Perhaps you are wondering why I have decided to preach this sermon. As we approach the end of 2020 and look forward to what God has in store for us in 2021 I want to take some time to calibrate our church’s expectations and unify us together in the mission that God has given our church: to create a covenant community who worships Christ above all. The end of the year is a time where we reflect on making new decisions, changes we want to make to our lives. And it is no different for a church. Emerging from 2020 and looking forward to what the future holds for Quinault can create an air of anticipation. This last year was shrouded by so much frustration…being unable to meet for months, Zoom calls, quarantining, cancelled small groups, seeing ones we love be put into isolation, not being able to have pastors make home visits on our members, seeing loved ones grow sick, and seeing many hopes and dreams of what we wanted the last year to be to go up in flames—all of that creates a collective sense of “ugh, let’s hope next year is better.”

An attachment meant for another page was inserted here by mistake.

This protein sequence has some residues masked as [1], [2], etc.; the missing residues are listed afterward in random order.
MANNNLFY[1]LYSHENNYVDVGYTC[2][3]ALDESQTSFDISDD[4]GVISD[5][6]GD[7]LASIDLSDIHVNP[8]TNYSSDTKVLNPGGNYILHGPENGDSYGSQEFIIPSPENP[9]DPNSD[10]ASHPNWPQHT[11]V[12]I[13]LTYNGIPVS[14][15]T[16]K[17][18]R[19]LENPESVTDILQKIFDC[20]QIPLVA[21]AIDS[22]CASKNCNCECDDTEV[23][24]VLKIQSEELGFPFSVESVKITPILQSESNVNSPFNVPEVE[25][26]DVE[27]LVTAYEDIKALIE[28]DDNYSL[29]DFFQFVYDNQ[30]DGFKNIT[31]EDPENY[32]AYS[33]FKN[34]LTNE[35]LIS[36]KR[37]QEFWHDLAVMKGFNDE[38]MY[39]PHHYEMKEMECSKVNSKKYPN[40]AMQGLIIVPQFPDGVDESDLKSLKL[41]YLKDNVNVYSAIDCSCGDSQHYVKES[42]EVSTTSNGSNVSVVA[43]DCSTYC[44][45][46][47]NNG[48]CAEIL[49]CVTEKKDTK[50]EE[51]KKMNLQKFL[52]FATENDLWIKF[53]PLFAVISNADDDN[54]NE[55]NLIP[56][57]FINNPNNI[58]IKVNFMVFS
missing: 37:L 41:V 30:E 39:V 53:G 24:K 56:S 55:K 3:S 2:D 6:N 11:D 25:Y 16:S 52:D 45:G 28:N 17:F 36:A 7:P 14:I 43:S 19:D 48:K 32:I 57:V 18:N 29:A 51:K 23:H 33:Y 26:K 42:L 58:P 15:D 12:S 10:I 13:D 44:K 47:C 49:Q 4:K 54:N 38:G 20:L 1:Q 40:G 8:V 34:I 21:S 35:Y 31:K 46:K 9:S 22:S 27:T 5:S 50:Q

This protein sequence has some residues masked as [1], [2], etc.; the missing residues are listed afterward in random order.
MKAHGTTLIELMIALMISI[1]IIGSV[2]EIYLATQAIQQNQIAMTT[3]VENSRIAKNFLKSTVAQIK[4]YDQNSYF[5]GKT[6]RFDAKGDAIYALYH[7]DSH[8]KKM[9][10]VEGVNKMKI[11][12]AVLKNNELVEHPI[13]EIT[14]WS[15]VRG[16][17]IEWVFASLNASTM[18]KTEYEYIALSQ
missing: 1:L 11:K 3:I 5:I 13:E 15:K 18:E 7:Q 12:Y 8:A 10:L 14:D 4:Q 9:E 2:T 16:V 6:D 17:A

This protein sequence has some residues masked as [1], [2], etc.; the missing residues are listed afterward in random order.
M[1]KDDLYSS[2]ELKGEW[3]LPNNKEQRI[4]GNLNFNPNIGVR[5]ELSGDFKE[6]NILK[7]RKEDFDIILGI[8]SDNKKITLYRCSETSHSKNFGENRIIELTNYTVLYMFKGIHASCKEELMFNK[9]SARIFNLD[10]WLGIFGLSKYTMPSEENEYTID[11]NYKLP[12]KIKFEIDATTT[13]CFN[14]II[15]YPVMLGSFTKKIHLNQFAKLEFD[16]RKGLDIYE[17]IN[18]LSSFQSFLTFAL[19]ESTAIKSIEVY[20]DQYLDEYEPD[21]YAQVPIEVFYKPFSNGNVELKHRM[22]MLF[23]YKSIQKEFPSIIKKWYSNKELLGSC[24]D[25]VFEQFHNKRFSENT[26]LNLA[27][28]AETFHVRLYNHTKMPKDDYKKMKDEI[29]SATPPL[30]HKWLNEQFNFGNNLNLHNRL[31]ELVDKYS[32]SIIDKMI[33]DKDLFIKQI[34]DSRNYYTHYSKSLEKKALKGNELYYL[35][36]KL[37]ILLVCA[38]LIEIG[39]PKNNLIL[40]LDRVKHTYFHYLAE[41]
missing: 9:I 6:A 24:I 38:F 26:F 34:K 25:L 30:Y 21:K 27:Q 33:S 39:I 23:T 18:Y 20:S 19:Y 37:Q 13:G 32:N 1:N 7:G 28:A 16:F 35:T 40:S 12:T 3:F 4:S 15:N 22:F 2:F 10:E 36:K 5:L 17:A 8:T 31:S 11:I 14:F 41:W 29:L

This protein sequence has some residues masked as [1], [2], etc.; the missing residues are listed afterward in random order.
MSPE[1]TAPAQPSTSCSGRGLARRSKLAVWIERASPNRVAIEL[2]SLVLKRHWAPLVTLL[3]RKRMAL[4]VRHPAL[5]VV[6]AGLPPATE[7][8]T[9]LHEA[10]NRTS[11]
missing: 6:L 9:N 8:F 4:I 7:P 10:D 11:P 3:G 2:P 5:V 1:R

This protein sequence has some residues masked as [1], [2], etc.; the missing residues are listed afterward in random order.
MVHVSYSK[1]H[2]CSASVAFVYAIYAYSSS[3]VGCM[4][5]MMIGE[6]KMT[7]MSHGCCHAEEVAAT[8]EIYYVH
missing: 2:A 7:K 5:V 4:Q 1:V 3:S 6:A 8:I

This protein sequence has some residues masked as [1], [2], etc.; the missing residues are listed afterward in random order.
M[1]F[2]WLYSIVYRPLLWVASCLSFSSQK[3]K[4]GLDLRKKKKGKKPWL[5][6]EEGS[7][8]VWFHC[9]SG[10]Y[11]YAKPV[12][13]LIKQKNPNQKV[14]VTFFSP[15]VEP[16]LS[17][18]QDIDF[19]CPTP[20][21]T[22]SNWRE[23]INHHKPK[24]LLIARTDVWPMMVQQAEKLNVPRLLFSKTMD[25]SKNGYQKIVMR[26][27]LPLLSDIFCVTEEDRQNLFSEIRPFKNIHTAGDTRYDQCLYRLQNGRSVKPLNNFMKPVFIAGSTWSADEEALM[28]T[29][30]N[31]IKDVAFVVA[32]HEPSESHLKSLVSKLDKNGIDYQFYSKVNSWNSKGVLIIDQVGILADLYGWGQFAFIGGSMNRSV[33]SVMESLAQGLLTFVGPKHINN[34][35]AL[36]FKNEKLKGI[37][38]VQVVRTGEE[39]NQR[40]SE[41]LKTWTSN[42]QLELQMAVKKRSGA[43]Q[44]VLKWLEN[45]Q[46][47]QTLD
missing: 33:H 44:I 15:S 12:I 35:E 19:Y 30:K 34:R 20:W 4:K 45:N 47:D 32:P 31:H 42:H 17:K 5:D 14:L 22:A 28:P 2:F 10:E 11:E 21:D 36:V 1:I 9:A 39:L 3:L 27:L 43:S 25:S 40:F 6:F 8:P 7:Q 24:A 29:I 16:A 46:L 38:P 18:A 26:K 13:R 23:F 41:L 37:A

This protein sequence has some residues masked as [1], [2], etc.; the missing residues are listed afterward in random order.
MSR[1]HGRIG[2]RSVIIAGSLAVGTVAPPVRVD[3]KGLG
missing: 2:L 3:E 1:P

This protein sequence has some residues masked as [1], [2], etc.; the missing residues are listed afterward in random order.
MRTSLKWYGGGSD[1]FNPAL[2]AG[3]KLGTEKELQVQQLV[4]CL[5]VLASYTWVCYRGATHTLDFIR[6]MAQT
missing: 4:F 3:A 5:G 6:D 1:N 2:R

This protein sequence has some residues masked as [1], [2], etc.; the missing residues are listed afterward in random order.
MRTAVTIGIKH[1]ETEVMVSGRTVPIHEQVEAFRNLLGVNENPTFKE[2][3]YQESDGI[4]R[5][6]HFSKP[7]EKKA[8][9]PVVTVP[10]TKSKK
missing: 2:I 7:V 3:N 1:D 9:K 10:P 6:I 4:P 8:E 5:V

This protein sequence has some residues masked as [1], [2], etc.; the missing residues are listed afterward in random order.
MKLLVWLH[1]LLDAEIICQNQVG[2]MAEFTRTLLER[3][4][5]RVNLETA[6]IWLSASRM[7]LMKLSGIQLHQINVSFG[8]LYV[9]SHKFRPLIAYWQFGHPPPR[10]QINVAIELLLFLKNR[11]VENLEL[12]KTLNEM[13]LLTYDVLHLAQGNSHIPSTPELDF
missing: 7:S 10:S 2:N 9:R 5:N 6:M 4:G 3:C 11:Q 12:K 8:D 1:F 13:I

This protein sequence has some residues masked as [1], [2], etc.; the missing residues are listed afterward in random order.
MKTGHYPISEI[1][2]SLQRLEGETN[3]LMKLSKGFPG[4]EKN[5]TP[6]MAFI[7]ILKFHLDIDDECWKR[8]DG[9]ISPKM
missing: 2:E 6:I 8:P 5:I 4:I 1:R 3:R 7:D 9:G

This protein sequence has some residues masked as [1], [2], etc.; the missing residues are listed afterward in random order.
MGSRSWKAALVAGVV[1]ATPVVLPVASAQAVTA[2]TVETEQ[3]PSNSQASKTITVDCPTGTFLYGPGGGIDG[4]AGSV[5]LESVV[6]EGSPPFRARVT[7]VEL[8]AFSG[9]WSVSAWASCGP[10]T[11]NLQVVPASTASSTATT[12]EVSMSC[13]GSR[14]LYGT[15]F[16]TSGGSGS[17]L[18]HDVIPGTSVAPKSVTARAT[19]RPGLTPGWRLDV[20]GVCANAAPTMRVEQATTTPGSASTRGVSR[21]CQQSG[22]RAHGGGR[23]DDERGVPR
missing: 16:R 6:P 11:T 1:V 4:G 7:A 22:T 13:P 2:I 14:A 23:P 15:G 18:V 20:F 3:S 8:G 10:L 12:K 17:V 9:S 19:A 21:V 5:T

But, perhaps the Lord knows what He is doing in giving us what He did in 2020. While we were unable to gather for a few months, in the last year we have been able to spend the majority of our Sunday’s together, singing, praying, and listening to God’s Word read and preached. We have been able to grow in our efforts to pray more regularly for one another through our prayer guides and membership directory. When I arrived here one year ago today, our church had 38 members. In the last year we have added 20 new members, which is more than a 50% increase. We have seen three brothers and sisters be baptized. We have seen new discipleship opportunities for men and women through men’s and women’s studies that started this Fall. We adopted a new Statement of Faith, and amended our membership covenant as well as our by-laws. We voted to support a new set of missionaries working in Bible translation, and ended the year coming in $10,000 over our expenses which we will use to install a new lighting system in our auditorium. And not to mention all of the tiny ways the pressure of the last year has caused us to lean more on the Lord, pray more, be more transparent with one another, reach out to one another for help, and practice hospitality more than we normally would have. We have much to be grateful to God for in the last year.